Congregants make and sell crab apple jelly from trees growing on church property.

 

Dressed in lederhosen, a volunteer pauses to enjoy the music and check out the market under the tent.

 

Lucy, seven months, and her grandpa listen to the old-time music.

 

The Ray Sands Band plays tunes like “Apples, Peaches, Pumpkin Pie…”

 

I observed these guys kicked back and relaxing to the music of the Ray Sands Band.

 

A display of German items honors the congregation’s heritage.

 

I enjoyed this over-sized woodcarving of a fisherman.

 

Church festivals are made for visiting.

 

Ice cream cones of feed for animals in the petting zoo were popular with the kids.

 

These piglets were among animals in the petting zoo.

 

Even the church windowsills are adorned with harvest themed decor.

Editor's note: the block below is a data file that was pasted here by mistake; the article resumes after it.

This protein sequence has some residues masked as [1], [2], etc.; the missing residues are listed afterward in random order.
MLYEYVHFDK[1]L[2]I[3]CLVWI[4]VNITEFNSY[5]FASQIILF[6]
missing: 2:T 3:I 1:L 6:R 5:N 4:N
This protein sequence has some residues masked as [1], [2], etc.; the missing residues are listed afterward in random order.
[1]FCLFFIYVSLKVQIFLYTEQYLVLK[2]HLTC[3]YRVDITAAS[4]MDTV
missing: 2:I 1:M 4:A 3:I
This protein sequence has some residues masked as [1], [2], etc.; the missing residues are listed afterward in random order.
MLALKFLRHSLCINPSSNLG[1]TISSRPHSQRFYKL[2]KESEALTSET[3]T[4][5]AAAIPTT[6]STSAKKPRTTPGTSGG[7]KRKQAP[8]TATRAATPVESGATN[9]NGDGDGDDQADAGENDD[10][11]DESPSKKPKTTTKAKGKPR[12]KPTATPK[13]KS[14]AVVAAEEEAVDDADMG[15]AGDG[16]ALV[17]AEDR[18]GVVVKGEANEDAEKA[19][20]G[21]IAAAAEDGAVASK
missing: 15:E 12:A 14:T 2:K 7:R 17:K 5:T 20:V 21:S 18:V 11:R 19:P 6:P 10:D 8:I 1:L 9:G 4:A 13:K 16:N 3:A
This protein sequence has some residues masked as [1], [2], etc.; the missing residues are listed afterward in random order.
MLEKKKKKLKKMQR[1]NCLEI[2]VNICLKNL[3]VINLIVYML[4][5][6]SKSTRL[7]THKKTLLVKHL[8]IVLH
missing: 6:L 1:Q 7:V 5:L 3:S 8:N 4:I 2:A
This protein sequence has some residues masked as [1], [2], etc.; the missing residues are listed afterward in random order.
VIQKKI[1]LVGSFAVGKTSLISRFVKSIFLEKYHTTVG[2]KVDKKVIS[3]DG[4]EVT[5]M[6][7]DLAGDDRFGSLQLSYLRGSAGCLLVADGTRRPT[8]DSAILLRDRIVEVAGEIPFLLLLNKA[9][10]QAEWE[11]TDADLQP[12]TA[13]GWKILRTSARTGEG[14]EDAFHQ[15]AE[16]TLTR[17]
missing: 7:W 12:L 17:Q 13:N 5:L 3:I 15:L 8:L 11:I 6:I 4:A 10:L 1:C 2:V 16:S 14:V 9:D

One final look at St. John’s UCC as we drive away.

 

NOTE: To all my readers who wish I would have told you about this church dinner in advance, I’m sorry. Please mark your 2018 calendars for next September. Germanfest is always held around the same time annually.

But I can tell you about another outstanding area church dinner set for 11 a.m. – 1 p.m. this Sunday, October 8, at Trinity Lutheran Church, North Morristown. With a homemade meal of turkey, ham and all the fixings, it’s one of the best (in my opinion) church dinners around. The event also includes a craft and bake sale in the church basement. Click here to read previous posts about Trinity’s fall dinner.

Please check back for one last post in my four-part series from Germanfest. You won’t want to miss this final, especially endearing, photo essay. Click here to read my first post and click here to read my second post, both published last week.

© 2017 Audrey Kletscher Helbling

 

From North Morristown: Church basement food & fellowship October 13, 2015

THE OCCASIONAL LUMP in mashed potatoes is culinarily acceptable to me, because it means the potatoes are real. Not instant.

Delicious home-cooked food fills roasters at Trinity's annual fall harvest dinner on Sunday.